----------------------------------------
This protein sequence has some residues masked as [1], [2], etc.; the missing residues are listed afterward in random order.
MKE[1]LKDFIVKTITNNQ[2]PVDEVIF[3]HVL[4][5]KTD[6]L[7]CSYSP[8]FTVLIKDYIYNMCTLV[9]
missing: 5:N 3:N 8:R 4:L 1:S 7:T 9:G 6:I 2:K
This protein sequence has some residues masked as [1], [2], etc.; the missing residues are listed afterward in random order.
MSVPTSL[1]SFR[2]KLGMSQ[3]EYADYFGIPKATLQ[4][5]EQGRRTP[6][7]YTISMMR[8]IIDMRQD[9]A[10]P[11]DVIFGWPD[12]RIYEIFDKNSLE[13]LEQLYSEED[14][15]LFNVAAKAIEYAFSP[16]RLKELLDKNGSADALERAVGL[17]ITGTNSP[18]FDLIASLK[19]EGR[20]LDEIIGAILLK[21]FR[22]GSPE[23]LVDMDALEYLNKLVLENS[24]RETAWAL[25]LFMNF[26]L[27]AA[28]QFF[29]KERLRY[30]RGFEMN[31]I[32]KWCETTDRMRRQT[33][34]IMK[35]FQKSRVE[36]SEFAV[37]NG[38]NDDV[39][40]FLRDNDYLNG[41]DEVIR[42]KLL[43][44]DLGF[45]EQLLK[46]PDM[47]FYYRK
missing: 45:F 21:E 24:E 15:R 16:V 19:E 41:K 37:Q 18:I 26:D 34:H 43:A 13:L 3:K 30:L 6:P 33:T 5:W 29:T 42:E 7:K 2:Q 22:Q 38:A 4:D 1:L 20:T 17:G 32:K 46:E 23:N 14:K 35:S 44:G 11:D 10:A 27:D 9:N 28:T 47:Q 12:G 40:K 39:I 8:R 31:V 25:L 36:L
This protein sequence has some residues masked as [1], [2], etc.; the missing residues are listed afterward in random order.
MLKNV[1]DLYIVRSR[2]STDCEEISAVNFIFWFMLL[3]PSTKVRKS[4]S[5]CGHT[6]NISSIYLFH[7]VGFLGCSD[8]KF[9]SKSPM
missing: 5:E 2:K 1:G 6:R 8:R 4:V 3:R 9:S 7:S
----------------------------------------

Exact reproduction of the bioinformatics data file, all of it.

This protein sequence has some residues masked as [1], [2], etc.; the missing residues are listed afterward in random order.
MKE[1]LKDFIVKTITNNQ[2]PVDEVIF[3]HVL[4][5]KTD[6]L[7]CSYSP[8]FTVLIKDYIYNMCTLV[9]
missing: 5:N 3:N 8:R 4:L 1:S 7:T 9:G 6:I 2:K
This protein sequence has some residues masked as [1], [2], etc.; the missing residues are listed afterward in random order.
MSVPTSL[1]SFR[2]KLGMSQ[3]EYADYFGIPKATLQ[4][5]EQGRRTP[6][7]YTISMMR[8]IIDMRQD[9]A[10]P[11]DVIFGWPD[12]RIYEIFDKNSLE[13]LEQLYSEED[14][15]LFNVAAKAIEYAFSP[16]RLKELLDKNGSADALERAVGL[17]ITGTNSP[18]FDLIASLK[19]EGR[20]LDEIIGAILLK[21]FR[22]GSPE[23]LVDMDALEYLNKLVLENS[24]RETAWAL[25]LFMNF[26]L[27]AA[28]QFF[29]KERLRY[30]RGFEMN[31]I[32]KWCETTDRMRRQT[33][34]IMK[35]FQKSRVE[36]SEFAV[37]NG[38]NDDV[39][40]FLRDNDYLNG[41]DEVIR[42]KLL[43][44]DLGF[45]EQLLK[46]PDM[47]FYYRK
missing: 45:F 21:E 24:E 15:R 16:V 19:E 41:K 37:Q 18:I 26:D 34:H 43:A 13:L 3:K 30:L 6:P 33:T 5:W 29:T 42:E 7:K 2:Q 22:Q 38:A 4:D 1:L 20:T 17:G 32:K 46:E 23:N 14:K 35:S 44:G 11:D 10:A 27:D 9:N 28:T 47:Q 12:G 40:K 39:I 8:R 31:V 25:L 36:L
This protein sequence has some residues masked as [1], [2], etc.; the missing residues are listed afterward in random order.
MLKNV[1]DLYIVRSR[2]STDCEEISAVNFIFWFMLL[3]PSTKVRKS[4]S[5]CGHT[6]NISSIYLFH[7]VGFLGCSD[8]KF[9]SKSPM
missing: 5:E 2:K 1:G 6:R 8:R 4:V 3:R 9:S 7:S